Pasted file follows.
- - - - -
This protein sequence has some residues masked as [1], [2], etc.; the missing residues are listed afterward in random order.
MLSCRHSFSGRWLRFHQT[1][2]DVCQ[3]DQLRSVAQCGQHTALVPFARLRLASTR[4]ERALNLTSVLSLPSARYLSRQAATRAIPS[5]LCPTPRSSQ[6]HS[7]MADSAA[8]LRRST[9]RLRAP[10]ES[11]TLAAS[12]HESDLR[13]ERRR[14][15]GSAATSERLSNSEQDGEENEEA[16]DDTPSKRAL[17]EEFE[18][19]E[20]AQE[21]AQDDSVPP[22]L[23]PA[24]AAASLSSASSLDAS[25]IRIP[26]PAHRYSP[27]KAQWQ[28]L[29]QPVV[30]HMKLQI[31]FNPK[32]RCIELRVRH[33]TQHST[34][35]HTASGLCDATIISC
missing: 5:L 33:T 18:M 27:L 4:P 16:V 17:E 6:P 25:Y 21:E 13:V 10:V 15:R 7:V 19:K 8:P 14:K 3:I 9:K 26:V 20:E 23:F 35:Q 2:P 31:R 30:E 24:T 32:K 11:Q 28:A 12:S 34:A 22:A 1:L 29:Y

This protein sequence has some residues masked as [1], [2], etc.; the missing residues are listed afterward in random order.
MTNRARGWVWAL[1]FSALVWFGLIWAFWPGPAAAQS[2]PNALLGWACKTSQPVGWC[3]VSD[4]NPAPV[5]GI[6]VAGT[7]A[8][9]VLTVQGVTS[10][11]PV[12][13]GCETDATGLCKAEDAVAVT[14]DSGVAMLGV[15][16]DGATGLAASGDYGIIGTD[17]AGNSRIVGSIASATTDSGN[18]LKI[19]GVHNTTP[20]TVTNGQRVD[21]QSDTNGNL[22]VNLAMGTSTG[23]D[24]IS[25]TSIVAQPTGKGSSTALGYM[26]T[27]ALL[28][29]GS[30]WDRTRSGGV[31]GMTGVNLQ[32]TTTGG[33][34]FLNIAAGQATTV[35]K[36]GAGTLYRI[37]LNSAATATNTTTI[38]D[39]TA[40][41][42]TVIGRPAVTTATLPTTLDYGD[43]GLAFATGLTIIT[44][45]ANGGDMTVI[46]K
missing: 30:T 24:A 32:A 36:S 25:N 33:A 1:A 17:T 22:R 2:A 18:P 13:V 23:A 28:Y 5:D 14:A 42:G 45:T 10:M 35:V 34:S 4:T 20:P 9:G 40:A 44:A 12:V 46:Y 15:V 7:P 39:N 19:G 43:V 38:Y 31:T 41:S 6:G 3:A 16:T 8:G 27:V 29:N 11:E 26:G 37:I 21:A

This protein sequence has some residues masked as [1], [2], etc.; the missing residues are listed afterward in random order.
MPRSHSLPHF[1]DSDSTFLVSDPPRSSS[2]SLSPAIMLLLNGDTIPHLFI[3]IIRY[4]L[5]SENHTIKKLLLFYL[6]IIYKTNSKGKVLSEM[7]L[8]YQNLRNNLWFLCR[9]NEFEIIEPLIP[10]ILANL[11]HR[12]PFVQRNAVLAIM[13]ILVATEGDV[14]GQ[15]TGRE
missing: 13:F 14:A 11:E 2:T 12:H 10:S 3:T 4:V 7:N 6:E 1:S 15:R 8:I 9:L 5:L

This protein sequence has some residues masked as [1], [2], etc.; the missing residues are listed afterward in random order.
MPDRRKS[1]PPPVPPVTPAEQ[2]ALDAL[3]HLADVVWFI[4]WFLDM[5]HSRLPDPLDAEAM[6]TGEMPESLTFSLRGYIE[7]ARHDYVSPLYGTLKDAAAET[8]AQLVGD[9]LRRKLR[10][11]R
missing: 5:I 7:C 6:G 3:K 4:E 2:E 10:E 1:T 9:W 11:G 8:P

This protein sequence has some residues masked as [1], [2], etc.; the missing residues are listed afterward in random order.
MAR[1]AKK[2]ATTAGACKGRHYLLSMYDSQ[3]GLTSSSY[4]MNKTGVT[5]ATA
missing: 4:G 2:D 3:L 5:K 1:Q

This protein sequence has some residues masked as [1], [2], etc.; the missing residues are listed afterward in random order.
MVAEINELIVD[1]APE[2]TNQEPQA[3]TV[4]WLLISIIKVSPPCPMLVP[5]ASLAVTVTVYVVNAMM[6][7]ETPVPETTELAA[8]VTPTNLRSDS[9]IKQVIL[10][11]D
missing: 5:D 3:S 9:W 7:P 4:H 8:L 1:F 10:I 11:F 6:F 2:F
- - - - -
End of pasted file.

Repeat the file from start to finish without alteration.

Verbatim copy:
This protein sequence has some residues masked as [1], [2], etc.; the missing residues are listed afterward in random order.
MLSCRHSFSGRWLRFHQT[1][2]DVCQ[3]DQLRSVAQCGQHTALVPFARLRLASTR[4]ERALNLTSVLSLPSARYLSRQAATRAIPS[5]LCPTPRSSQ[6]HS[7]MADSAA[8]LRRST[9]RLRAP[10]ES[11]TLAAS[12]HESDLR[13]ERRR[14][15]GSAATSERLSNSEQDGEENEEA[16]DDTPSKRAL[17]EEFE[18][19]E[20]AQE[21]AQDDSVPP[22]L[23]PA[24]AAASLSSASSLDAS[25]IRIP[26]PAHRYSP[27]KAQWQ[28]L[29]QPVV[30]HMKLQI[31]FNPK[32]RCIELRVRH[33]TQHST[34][35]HTASGLCDATIISC
missing: 5:L 33:T 18:M 27:L 4:P 16:V 17:E 6:P 25:Y 21:E 13:V 10:V 15:R 7:V 19:K 8:P 14:K 3:I 9:K 26:V 20:E 23:F 35:Q 2:P 31:R 30:E 24:T 32:K 11:Q 28:A 12:S 34:A 22:A 1:L 29:Y

This protein sequence has some residues masked as [1], [2], etc.; the missing residues are listed afterward in random order.
MTNRARGWVWAL[1]FSALVWFGLIWAFWPGPAAAQS[2]PNALLGWACKTSQPVGWC[3]VSD[4]NPAPV[5]GI[6]VAGT[7]A[8][9]VLTVQGVTS[10][11]PV[12][13]GCETDATGLCKAEDAVAVT[14]DSGVAMLGV[15][16]DGATGLAASGDYGIIGTD[17]AGNSRIVGSIASATTDSGN[18]LKI[19]GVHNTTP[20]TVTNGQRVD[21]QSDTNGNL[22]VNLAMGTSTG[23]D[24]IS[25]TSIVAQPTGKGSSTALGYM[26]T[27]ALL[28][29]GS[30]WDRTRSGGV[31]GMTGVNLQ[32]TTTGG[33][34]FLNIAAGQATTV[35]K[36]GAGTLYRI[37]LNSAATATNTTTI[38]D[39]TA[40][41][42]TVIGRPAVTTATLPTTLDYGD[43]GLAFATGLTIIT[44][45]ANGGDMTVI[46]K
missing: 30:T 24:A 32:A 36:S 25:N 33:A 1:A 17:T 22:R 2:A 18:P 13:V 23:A 28:Y 5:D 14:A 42:G 45:T 10:M 35:V 34:S 4:T 20:P 9:G 40:A 44:A 12:V 46:Y 15:V 7:P 39:N 19:G 43:V 38:Y 31:T 41:S 6:G 3:A 16:T 8:G 27:V 29:N 11:E 26:G 37:I 21:A

This protein sequence has some residues masked as [1], [2], etc.; the missing residues are listed afterward in random order.
MPRSHSLPHF[1]DSDSTFLVSDPPRSSS[2]SLSPAIMLLLNGDTIPHLFI[3]IIRY[4]L[5]SENHTIKKLLLFYL[6]IIYKTNSKGKVLSEM[7]L[8]YQNLRNNLWFLCR[9]NEFEIIEPLIP[10]ILANL[11]HR[12]PFVQRNAVLAIM[13]ILVATEGDV[14]GQ[15]TGRE
missing: 13:F 14:A 11:E 2:T 12:H 10:S 3:T 4:V 7:N 6:E 1:S 15:R 8:I 9:L 5:L

This protein sequence has some residues masked as [1], [2], etc.; the missing residues are listed afterward in random order.
MPDRRKS[1]PPPVPPVTPAEQ[2]ALDAL[3]HLADVVWFI[4]WFLDM[5]HSRLPDPLDAEAM[6]TGEMPESLTFSLRGYIE[7]ARHDYVSPLYGTLKDAAAET[8]AQLVGD[9]LRRKLR[10][11]R
missing: 5:I 7:C 6:G 3:K 4:E 2:E 10:E 1:T 9:W 11:G 8:P

This protein sequence has some residues masked as [1], [2], etc.; the missing residues are listed afterward in random order.
MAR[1]AKK[2]ATTAGACKGRHYLLSMYDSQ[3]GLTSSSY[4]MNKTGVT[5]ATA
missing: 4:G 2:D 3:L 5:K 1:Q

This protein sequence has some residues masked as [1], [2], etc.; the missing residues are listed afterward in random order.
MVAEINELIVD[1]APE[2]TNQEPQA[3]TV[4]WLLISIIKVSPPCPMLVP[5]ASLAVTVTVYVVNAMM[6][7]ETPVPETTELAA[8]VTPTNLRSDS[9]IKQVIL[10][11]D
missing: 5:D 3:S 9:W 7:P 4:H 8:L 1:F 10:I 11:F 6:F 2:F